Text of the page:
The cause of anxiety is a person’s failure to cope with situations that trigger fear and cause trauma or stress. CBT will offer the client with anxiety disorder ways of dealing with such situations (Hofmann et al., 2014). By the end of her therapy, the client will learn to express herself rather than covering up things. Another benefit will be the prevention of relapse. Patients suffering from mental disorders usually relapse after recovering. CBT provides anxiety patients with the tools they require to prevent a relapse (Hofmann et al., 2014). Since the client will have learned to identify their problems and learned coping techniques, they will be better equipped to identify the thought patterns they should avoid.

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Assumptions that emerged during the session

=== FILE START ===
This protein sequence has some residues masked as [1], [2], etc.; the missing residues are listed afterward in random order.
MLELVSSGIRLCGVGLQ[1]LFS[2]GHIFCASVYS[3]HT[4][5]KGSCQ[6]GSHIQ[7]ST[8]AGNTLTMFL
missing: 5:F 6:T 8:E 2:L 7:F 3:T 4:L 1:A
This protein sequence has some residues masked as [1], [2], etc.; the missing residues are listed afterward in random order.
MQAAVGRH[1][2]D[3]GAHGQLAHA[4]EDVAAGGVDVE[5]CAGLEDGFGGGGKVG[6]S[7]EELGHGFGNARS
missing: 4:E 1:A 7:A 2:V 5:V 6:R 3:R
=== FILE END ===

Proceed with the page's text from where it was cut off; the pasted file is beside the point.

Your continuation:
During the session as a therapist I assumed that correcting the distorted cognitions of a patient will generate an improvement in the client’s behavior and mood. The therapist assumes that there is more happening in the mind of the client and that it has to be considered (Gumport et al., 2015). That is one of the cognitive psychology assumptions. It is assumed that what a client is remembering, thinking, leaning, perceiving, and their attitude towards stimulus, all has an impact on their behavior and should thus be considered. The techniques applied in the session lead to the assumption that cognitive distortions can be cause by social, environmental, and biological aspects (Gumport et al., 2015). They assume that a person’s beliefs and process of thoughts begin to develop in childhood, and it is when distortions can begin to occur. For example, someone who is from an abusive home can begin to think he or she is not lovable. Such thoughts can develop into adulthood.